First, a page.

Thursday, February 16, 2012
Maybe a Lack of Involvement Explains a Lack of Influence
I still don't know what it is about me that makes me think so differently from the people who raised me, the ones who should have had the biggest influence on my belief system. From the time I was a little kid I always thought there was something kinda wrong with what they were telling me was right. It didn't make any sense to me. There were so many contradictions, so much superficial bullshit, and so many out-right lies, that I could never wrap my head around all of it. And if I dared to ask for qualification or further information on what they were telling me, well hell, there was just something seriously wrong with that.
It seems as if at some point in life each of them said to themselves, “this is how I see the world right at this minute and nothing is ever going to change that view no matter what.” And anyone who's view is somehow different, well, they are either wrong, or just stupid.
I'll give you an example, during my first year of college I took a geology class, I had always had a strong interest in rocks and how the earth worked, and I just loved the class! The teacher was easy on the eyes, and a lot of fun to be around besides being inspiring and an all around great guy, so that helped a lot, but I really like geology. I find the processes and their results fascinating and beautiful and one day I was trying to share my new found understanding of Plate Tectonics with my father. Bad idea! My gawd he went ballistic about how he didn't want to even hear about such nonsense and that was the end of that.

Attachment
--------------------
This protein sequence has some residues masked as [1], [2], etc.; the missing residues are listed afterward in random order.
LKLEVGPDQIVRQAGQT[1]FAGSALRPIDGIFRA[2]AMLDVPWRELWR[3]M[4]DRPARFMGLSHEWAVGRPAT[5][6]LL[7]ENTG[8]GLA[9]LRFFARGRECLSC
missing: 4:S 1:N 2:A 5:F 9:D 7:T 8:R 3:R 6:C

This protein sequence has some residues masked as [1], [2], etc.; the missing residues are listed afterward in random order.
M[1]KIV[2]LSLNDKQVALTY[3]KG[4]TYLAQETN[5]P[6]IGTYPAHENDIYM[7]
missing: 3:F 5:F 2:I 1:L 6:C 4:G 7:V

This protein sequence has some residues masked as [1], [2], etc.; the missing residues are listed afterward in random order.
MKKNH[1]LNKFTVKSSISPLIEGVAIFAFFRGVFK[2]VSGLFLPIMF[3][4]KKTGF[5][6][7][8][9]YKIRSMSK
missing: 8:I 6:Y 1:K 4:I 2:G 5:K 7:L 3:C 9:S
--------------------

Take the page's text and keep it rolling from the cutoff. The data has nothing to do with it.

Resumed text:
Unfortunately, that was not an isolated incident. And its not just my father. Everyone in my family is that way. Don't bother them with facts or science that contradicts their world views. I didn't even realize at the time that he would have a problem with the whole concept of Plate Tectonics, he was never religious to my knowledge, he didn't go to church or read the bible. I knew he believed in God, but I didn't realize he believed in ignorance.
It was strange how they always told me how smart I was, and then told me that education was not really important for me since I was a girl. In second grade they had my IQ tested, at the request of my teacher. My parents initially fought against it, but eventually relented. When my score came back at 2 points below the genius level (that is what they told me anyway, my later scores were a little higher), they never let me forget it. Not the fact that I was pretty damn smart, but that my score was “2 points below genius”. Then my mother would lament about how I wasted my smarts by not applying myself. WTF is that!?! I mean seriously now, how is anybody supposed to process all those contradictions and not end up messed up in the head?! And that was just the tip of the iceberg, the contradictions were constant, and constantly confusing.
The worst part of it is I have wasted so much of my life trying to defend these people. I have actually gotten up and walked out on psychiatrists in the past who dared to even hint that my psychological issues had anything to do with my parents. They were above reproach in my eyes. I have always said they did the best they could with what the had to work with, and I would still like to hope that is true. They tried to be good parents, I really believe they did. They just were not equipped to handle raising a child like me, and they had no interest in learning. I guess that is the biggest difference between me and the rest of my family, they see learning new things as a bad thing, sometimes a necessary evil, but something that should be avoided at all costs. I see life as an adventure in learning, I look forward to learning everything I can about everything I can learn about. I suppose it should come as no surprise that those two conflicting points of view would result in a few conflicts over the years.